#Remote height and weight measurements for children proven as accurate as in-person

Remote height and weight measurements for children proven as accurate as in-person
Confirmed by researchers at Pennington Biomedical, remotely gathered physical measurements to bridge gap for families who may be unable to attend in-person studies or doctor visits. Credit: Allyson Smith, PBRC

The increased popularity of telehealth and telemedicine in recent years has provided a new level of accessibility for patients to visit doctors and learn more about their health. Certain remote measurements, however, have long been speculated to be less accurate and less trustworthy than when gathered at in-person appointments.

In a recently published study in the journal Obesity—”Validation of remote child weight and height measurements within a weight management trial”—Pennington Biomedical researchers Dr. Amanda Staiano and Dr. Alyssa Button have confirmed weight and height measurements taken remotely for a child weight management study.

In a sub-study within the Treatment Efforts Addressing Child Weight Management by Unifying Patients, Parents and Providers study, or TEAM UP, findings supported the accuracy and value of remotely gathered results of weight management outcomes for both research and clinical purposes.

“Combining videoconferencing and the guidance of a trained staff generates height and weight management for youth that is equivalent to the gold standard of in-person visits,” said Dr. Staiano, who serves as Associate Professor and directs the Pediatric Obesity and Health Behavior at Pennington Biomedical.

“Our 37 participants helped confirm these results, participating in an in-person visit and a remote visit within one week of each other. With clear instructions and the assistance of the participants’ parents at home, we were able to validate the data.”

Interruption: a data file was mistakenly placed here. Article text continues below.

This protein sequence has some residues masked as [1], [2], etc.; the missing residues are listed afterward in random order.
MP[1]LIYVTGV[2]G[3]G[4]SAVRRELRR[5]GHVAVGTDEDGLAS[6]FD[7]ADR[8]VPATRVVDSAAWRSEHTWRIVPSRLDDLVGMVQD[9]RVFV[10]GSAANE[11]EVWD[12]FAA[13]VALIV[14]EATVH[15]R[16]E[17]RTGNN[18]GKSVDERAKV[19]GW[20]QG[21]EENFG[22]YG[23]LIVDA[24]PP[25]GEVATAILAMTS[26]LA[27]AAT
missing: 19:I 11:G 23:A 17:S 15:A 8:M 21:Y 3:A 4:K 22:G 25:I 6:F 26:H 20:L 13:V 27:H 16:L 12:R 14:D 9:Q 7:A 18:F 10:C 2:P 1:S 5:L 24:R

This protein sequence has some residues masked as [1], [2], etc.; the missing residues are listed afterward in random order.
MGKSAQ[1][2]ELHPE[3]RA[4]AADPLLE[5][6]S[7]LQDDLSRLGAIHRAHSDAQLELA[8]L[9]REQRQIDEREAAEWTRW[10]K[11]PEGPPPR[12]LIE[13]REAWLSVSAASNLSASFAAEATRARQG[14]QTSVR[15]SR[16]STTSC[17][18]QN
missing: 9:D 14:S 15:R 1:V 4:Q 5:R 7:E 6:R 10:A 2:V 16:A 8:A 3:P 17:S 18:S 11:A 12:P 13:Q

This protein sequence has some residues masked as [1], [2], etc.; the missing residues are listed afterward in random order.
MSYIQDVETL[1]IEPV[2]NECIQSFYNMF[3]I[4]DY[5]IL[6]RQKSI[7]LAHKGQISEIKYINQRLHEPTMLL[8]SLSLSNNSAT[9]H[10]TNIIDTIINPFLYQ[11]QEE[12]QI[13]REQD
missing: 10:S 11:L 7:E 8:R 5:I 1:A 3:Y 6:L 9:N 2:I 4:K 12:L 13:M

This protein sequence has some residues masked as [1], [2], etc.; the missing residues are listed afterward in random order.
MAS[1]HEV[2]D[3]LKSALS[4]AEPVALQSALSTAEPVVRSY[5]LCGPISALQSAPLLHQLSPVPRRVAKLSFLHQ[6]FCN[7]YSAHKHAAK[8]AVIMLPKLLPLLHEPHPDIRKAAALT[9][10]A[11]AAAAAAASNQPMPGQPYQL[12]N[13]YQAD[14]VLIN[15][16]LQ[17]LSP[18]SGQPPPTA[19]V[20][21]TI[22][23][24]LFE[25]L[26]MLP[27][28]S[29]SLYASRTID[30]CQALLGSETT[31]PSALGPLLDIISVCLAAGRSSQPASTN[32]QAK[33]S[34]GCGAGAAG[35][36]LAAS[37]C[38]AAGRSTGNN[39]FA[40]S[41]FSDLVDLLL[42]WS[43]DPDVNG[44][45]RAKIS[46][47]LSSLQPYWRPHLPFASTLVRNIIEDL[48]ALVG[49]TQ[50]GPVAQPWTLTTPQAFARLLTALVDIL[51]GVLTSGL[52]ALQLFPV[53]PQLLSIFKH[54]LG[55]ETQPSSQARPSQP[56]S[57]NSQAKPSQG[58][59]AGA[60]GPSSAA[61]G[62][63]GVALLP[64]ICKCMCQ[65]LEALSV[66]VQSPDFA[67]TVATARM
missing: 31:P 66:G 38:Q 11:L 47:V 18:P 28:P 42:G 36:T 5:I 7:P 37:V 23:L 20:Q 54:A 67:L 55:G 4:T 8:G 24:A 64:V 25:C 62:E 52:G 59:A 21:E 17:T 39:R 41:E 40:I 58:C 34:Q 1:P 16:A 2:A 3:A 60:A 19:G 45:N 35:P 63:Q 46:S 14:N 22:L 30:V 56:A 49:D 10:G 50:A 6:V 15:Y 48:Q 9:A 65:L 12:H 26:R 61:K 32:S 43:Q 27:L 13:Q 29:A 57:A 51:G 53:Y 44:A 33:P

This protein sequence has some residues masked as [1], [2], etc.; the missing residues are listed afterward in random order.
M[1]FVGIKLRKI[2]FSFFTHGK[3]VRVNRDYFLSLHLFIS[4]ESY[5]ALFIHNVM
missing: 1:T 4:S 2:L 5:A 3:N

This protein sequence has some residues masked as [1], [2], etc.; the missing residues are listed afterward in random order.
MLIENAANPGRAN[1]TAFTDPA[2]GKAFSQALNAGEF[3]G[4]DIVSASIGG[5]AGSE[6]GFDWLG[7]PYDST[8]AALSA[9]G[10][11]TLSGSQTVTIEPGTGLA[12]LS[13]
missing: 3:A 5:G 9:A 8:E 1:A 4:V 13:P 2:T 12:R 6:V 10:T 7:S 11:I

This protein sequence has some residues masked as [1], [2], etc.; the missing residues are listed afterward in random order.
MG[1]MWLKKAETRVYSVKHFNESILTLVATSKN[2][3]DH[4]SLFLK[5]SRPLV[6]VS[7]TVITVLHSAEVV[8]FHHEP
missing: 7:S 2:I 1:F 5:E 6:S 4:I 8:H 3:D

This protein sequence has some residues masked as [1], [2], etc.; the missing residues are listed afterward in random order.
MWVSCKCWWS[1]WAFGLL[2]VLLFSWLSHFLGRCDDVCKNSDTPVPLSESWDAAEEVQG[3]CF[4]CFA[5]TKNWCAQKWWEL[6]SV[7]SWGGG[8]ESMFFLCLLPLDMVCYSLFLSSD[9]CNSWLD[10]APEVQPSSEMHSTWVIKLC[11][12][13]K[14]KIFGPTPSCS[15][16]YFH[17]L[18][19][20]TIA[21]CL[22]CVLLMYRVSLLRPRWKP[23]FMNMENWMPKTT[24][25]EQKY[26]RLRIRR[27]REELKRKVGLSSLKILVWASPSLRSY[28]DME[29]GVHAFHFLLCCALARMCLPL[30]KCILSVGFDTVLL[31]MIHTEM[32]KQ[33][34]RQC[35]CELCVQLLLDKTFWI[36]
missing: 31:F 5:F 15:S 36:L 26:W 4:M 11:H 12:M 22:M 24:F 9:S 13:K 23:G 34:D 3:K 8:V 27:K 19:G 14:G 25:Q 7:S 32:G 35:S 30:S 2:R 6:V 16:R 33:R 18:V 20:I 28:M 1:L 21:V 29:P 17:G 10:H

The original study aims to manage and reduce weight in children between the ages of six and 15. Measurements taken remotely have proved accurate and comparable to the “gold standard” of in-person measurements and can enable greater access for families facing limitations to attend in-person study check-ins and measurements.

“This sub-study may only be a small portion of the larger TEAM UP study, but by verifying the results of at-home height and weight measurements, we are hopeful that this research will assist others,” said Dr. Button, postdoctoral researcher at Pennington Biomedical with a focus in pediatric obesity and health behavior. “This clarity will help to make telehealth more readily available to researchers and family doctors alike.”

Though accurate, there are some limitations, as gathering measurement data for this research study requires more than a bathroom scale. Calibrated scales, tape measures and carpenter squares were needed. Researchers who want to apply remote measurements may want to apply resource sharing or accessible community locations to obtain and share with researchers the requested measurements.

“A key component of our Population Health Division is to reach people where they are, and to leap barriers that would have otherwise excluded study participants from being engaged in studies that could directly affect their health,” said Dr. John Kirwan, Executive Director of Pennington Biomedical.

“This sub-study further removes barriers, enhances remote telehealth, and improves engagement with participants. To affirm accuracy of remote data gathering provides benefits not just to Pennington Biomedical but to researchers everywhere.”

More information:
Alyssa M. Button et al, Validation of remote child weight and height measurements within a weight management trial, Obesity (2023). DOI: 10.1002/oby.23972

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Louisiana State University

Remote height and weight measurements for children proven as accurate as in-person (2024, February 29)
retrieved 29 February 2024

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